For the first time in history a scent has been transmitted transatlantically by a group of Harvard scientists. The scientists sent a passion fruit macaroon-scented message from Paris to New York via proprietary technology. Evidently, the technology, called an “oPhone”, works by tagging scents on one end and using small pipes within the device to transmit it out of the receiving device. The technology has three thousand scents stored and can blend them to create the scent the sender desires to share. The Harvard group plans to turn the technology into a business, and has an Indiegogo page trying to raise $150,000. At first the technology will need hotspots, or installed central devices which house the full range of smells, but the company hopes that in the next few years all devices will be able to hold the full capacity of scents.
FINSUM: This is a crazy idea, but obviously it works. Very interesting to see what the future applications of such a technology could be.
Despite a handful of globally recognised brands being the major players across the world mobile market, in India the rapid expansion of the mobile space has seen the growth of low cost domestic manufacturers. Such makers, like Micromax, Karbonn, and Lava, have taken significant market share from companies like Apple and Samsung by focusing on the third tier and fourth tier markets. The phones gained a foothold by offering phones with similar functionality to top brands, but at 30% or more discounts. India has the world’s fastest growing mobile markets, with total unit sales up 20% last year, and domestic companies now hold a significant market share at 30% combined. The companies have also found success in offering Indian language-first phones as only 10% of Indians speak English and many are uncomfortable using the language to type on handsets.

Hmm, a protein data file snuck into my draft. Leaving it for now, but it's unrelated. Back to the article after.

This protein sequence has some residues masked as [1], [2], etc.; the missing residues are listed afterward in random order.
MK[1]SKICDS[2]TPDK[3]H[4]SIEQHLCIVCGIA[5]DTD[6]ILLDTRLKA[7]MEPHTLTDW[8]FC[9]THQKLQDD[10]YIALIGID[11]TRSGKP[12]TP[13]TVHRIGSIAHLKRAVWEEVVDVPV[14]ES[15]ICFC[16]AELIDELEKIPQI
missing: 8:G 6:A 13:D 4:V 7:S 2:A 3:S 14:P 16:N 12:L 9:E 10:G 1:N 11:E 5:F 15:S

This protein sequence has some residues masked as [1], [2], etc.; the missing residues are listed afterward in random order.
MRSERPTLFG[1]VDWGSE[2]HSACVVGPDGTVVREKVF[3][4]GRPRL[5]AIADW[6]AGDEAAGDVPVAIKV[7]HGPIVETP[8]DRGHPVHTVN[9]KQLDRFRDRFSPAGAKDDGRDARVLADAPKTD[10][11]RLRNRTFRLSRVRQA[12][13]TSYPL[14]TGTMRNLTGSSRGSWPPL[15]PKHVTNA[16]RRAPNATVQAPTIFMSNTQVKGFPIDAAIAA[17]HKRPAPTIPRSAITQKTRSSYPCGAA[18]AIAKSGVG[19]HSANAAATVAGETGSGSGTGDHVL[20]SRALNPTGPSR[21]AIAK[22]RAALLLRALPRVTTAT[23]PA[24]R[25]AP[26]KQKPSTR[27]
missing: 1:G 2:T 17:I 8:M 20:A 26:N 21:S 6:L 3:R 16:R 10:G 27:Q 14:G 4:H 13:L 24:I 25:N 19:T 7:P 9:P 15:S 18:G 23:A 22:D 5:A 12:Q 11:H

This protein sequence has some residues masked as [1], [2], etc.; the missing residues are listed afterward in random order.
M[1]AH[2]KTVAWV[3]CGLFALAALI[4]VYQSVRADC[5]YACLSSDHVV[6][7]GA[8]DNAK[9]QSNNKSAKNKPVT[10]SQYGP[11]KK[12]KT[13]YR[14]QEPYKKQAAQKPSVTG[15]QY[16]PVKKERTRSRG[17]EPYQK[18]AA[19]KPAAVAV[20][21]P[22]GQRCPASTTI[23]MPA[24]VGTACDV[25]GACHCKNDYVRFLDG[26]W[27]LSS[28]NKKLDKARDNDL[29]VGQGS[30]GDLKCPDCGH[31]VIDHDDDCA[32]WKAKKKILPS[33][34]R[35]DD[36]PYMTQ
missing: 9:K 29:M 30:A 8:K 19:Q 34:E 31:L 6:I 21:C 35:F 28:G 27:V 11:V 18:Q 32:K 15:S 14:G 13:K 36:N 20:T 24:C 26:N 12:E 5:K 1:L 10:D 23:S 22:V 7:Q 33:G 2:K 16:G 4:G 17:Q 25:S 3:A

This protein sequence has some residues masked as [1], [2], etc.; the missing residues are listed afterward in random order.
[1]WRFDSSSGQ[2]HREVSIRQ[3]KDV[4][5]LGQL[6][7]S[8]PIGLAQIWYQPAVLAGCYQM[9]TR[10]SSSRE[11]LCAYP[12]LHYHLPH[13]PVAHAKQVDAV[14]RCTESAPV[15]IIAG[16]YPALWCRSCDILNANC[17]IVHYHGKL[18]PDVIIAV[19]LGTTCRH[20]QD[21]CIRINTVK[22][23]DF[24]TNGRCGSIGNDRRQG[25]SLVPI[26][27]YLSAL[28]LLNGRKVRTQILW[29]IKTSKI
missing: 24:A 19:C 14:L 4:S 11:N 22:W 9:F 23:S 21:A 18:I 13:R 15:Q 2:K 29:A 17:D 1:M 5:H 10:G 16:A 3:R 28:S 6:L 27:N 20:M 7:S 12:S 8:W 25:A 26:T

FINSUM: Looks like successful local competitors are starting to challenge global players in India. This trend may not be limited to the mobile sector and watching such developments could yield good investments in the long run.
Twelve million Americans live without bank accounts and often to resort to payday lenders, who can charge upwards of 400% interest, in order to finance their lives. Now, using big data, a group of Silicon Valley tech companies is beginning to enter the space. Employing proprietary algorithms which analyse thousands of data points on people’s behaviour in order to create a more informed credit picture, such companies, like Zest Finance, sell their analysis to lenders. Others, like Wonga, LendUp, and Think Finance, actually lend themselves based on the use of their big data technology. The companies believe their data provides a better and more accurate risk profile for borrowers than do traditional credit ratings because of their analysis of personality traits, e-commerce history, and social data. However, others are more skeptical, saying that one will always find some correlation within thousands of data points, but that these are not necessarily fruitful, nor are they testable, because of their proprietary nature.
FINSUM: Beyond the debate over the validity of the data and analysis, these kind of companies will not help the “1%” image that Silicon Valley has fostered over the past couple of years. Expect public opinion to turn more divisive.